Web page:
The author of Who is Allah? and many other titles said he regrets that some people misunderstand the concept of Allah, falsely assuming Muslims believe Allah is an essentially different god than the one revered by Jews and Christians. Lawrence's non-doctrinaire view of Muslim attitudes and theology is reinforced by SFU Islamic specialist Derryl MacLean, who says "the name, Allah, is simply the name attached to the god of all humanity, and not simply the Muslim god."
Indeed, even though Allah is the most common name the world's 1.2 billion Muslims use for God, some Muslims use different terms for the ultimate reality, said MacLean, author of the new book, Cosmopolitan-ism in Muslim Contexts. "Persian Muslims use the Farsi word 'Khuda' [also meaning God]," MacLean said, before adding, "And Arab Christians often use the word 'Allah' for their deity." To reinforce the Islamic teaching that Allah is the god of all people, one 17th-century Muslim mystic, Dara Shikoh, began one of his books with the phrase: "In the name of the One God who has no name. No matter what name you use, He will respond."
This broad-minded attitude appears to hold sway in many Metro Vancouver mosques, where non-Muslims are often welcomed to take part in services with some of the city's roughly 80,000 Muslims, who hail from all over the world, especially Iran, Pakistan, India and Africa.
At Al-Salaam mosque on Canada Way in Burnaby, for instance, spokesman Imaad Ali (who attended evangelical Christian Trinity Western University in Langley) urged Christians and others to join with his fellow Muslims in daily rituals and prayers.
For his part, Lawrence emphasized that another effective way for both non-Muslims and Muslims to gain access to Allah, the universal divine, is through reflecting on Islam's "99 names for God." The Islamic scholar especially values the first three of the 99 alternative names for Allah, since they refer to the importance of modelling God's compassion, mercy and forgiveness.
Asked why he describes him-self on his website as a "cosmopolitan advocate of Christian-Muslim synergy," Lawrence said most great religious leaders - including Buddha and Jesus, who was Jewish - learned from a variety of traditions. "Every-one who is deeply into religion," he said, "often draws on more than one source."
The 8 Most Important Interfaith Monuments in the World
Craig Considine Sociologist, Speaker, Writer
Posted: 02/03/2015 11:26 am EST Updated: 02/03/2015 11:59 am EST
The following short collection lists eight of the most important monuments in the world in terms of interfaith dialogue and interfaith relations. By the term "monument" I refer to a building or structure created to commemorate a person, event, or social bond which has significance in regards to improving relations between the Abrahamic faiths.
The eight monuments documented here stand on the Asian, African, European, and North American continents in countries such as Israel, Turkey, India, Egypt, and the US. The monuments shed light upon key figures throughout history, as well as important events which have shaped Judaism, Christianity, and Islam over the last 1,000 or so years. My focus here is on events surrounding Jews, Christians, and Muslims, however, that is not to overlook the equally important interfaith monuments pertaining to non-Abrahamic faiths around the world.
The Church of the Holy Sepulchre, Jerusalem
The Church of the Holy Sepulcher, the most revered shrine in Christendom, stands in the walled Old City of Jerusalem. The Church, which was built on the site of the crucifixion, tomb, and resurrection of Jesus, has been protected by two Palestinian Muslim families - the Nuseibehs and Joudehs - for over 1,000 years.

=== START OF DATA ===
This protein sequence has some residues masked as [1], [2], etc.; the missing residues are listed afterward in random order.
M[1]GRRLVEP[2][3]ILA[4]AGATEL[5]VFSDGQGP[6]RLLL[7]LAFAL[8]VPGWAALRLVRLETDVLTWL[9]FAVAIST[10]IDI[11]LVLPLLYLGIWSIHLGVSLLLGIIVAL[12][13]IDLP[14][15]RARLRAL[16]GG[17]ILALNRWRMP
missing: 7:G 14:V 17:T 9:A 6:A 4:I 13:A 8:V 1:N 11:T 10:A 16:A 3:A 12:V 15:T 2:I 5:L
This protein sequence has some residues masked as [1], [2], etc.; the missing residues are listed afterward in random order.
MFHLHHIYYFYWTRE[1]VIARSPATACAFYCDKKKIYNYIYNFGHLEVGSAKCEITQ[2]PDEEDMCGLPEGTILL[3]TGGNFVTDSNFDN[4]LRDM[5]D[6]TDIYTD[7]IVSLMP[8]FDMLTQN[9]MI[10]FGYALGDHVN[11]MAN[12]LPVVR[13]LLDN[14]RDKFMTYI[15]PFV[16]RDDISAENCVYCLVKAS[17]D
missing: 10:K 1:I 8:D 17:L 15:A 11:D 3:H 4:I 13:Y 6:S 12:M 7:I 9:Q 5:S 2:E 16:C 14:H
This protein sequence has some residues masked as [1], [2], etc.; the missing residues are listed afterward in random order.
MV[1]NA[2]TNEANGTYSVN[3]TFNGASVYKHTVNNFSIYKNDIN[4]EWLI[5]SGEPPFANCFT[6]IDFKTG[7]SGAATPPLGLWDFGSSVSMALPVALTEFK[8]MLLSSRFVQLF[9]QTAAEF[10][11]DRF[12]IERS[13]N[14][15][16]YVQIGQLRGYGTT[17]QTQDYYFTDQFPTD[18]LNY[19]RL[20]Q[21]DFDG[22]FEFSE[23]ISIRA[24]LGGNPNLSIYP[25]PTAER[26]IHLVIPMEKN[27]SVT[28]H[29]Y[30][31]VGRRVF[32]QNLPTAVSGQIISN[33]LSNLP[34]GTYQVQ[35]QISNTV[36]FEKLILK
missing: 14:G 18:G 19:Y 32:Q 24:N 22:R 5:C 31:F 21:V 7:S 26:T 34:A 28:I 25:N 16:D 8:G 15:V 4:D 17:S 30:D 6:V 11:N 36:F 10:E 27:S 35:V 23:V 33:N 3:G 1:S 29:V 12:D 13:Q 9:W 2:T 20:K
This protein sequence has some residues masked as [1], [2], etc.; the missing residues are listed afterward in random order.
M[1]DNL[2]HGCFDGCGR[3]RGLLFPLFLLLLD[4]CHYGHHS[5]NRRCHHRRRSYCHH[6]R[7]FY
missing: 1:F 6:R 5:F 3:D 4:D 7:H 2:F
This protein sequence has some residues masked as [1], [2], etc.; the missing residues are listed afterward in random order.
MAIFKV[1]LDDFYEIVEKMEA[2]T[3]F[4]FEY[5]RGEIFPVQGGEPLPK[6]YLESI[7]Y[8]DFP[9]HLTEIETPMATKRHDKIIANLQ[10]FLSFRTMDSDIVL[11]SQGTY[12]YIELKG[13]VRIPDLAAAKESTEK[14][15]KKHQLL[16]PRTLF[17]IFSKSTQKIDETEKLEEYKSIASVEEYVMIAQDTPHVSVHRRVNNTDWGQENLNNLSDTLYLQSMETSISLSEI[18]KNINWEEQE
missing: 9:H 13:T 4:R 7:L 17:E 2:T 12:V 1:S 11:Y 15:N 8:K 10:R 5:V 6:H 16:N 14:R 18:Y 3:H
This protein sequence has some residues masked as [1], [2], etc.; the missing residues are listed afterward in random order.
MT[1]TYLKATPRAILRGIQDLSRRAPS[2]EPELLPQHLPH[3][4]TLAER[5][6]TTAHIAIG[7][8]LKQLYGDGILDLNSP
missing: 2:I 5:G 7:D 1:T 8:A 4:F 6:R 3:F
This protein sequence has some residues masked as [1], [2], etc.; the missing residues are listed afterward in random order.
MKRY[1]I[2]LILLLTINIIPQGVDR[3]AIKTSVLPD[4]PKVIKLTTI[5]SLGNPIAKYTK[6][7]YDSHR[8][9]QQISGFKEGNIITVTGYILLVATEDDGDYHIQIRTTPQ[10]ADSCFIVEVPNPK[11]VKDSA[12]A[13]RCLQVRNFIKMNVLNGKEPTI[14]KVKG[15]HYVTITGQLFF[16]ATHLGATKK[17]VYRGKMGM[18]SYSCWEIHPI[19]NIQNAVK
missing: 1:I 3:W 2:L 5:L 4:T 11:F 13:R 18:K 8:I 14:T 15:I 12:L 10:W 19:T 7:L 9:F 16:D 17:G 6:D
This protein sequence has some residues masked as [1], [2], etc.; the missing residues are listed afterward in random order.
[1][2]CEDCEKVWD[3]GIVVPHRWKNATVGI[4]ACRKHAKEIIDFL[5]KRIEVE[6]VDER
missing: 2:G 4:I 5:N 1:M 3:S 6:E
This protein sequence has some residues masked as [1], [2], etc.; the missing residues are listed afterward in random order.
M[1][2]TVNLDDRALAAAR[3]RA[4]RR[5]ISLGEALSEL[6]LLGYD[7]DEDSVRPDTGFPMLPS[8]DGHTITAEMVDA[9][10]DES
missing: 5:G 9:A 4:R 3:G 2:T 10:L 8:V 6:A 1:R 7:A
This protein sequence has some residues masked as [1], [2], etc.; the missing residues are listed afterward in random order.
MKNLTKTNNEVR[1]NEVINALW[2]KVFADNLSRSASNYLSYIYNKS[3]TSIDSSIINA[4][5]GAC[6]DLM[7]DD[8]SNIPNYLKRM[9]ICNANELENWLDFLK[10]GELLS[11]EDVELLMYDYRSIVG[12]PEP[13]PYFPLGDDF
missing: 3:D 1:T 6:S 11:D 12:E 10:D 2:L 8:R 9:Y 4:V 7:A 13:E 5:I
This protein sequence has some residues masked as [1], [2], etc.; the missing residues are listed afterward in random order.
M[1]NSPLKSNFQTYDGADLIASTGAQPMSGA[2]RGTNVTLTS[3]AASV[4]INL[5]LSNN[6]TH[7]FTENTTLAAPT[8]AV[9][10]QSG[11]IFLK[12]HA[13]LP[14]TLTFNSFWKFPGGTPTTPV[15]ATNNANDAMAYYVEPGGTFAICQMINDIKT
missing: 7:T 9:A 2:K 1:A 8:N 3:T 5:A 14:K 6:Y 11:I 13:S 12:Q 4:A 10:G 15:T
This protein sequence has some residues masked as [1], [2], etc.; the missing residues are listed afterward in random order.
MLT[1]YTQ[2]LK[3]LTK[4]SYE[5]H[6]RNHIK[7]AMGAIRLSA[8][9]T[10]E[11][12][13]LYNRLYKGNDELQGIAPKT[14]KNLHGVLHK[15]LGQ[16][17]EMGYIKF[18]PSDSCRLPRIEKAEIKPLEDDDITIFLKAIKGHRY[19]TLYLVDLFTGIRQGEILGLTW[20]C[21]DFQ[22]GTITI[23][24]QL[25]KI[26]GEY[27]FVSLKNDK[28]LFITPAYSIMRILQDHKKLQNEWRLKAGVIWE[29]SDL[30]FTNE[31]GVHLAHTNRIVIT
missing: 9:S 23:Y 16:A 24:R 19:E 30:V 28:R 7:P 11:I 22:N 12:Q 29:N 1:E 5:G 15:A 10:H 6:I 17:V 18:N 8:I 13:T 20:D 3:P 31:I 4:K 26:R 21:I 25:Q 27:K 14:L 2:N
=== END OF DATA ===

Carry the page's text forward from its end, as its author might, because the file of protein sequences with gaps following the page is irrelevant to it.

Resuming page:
The Holy Sepulchre has an uneasy state of affairs as it is managed by five different Christian denominations including Roman Catholics, Greek Orthodox, Armenian Orthodox, Coptic and Syrian Orthodox, and Ethiopian Orthodox. On several occasions over the years, these Christian factions have fought each other over who controls the space within the church. The Nuseibeh and Joudeh families have helped to keep the peace between these rival groups. Let's hope that they continue to do so in the future.
Maimonides Statue in Old Jewish Quarter, Cordoba, Spain
In Tiberiadus Square in the Old Jewish Quarter of Cordoba, Spain stands a statue of Moses Maimonides, a great Jewish philosopher who flourished as an intellectual leader under Muslim rule.
Between the years 711 and 1085, Muslim-ruled Spain sustained a harmonious society under the guiding principle of convívencía - which can literally be translated as "living with-ness," or "requiring tolerance." This policy ushered in a "Jewish Golden Age" in which Maimonides was its shining star.
Maimonides was a scholar of utmost distinction, producing key Jewish texts such as the "Mishneh Torah," a 14-volume text on Jewish law, and his most famous work, "The Guide for the Perplexed," which struck a balance between religious and secular knowledge. His scholarship was not only influenced by Plato and Greek philosophy, but also Al-Ghazali and Sufi thought.
The Maimonides statue represents tolerance and mutual admiration between Muslims and Jews, and also serves as a link between Western/Christian and Jewish thought. His life's work in Muslim Spain reminds us of the power in the great Jewish saying of "tikkun olam," "to heal a fractured world."
The Tri-Faith Center, Omaha, Nebraska
The Tri-Faith Initiative, an interfaith organization in Omaha, Nebraska, recently developed a plan to build the Tri-Faith Center. The concept, as KETV reports, is to "build a Jewish temple, Islamic center, and Episcopalian church all on one property and connected by walkways that meet at a tri-faith center meant to encourage education and understanding." The architects purposely built these structures next to each other in order to educate people on the importance of interfaith dialogue.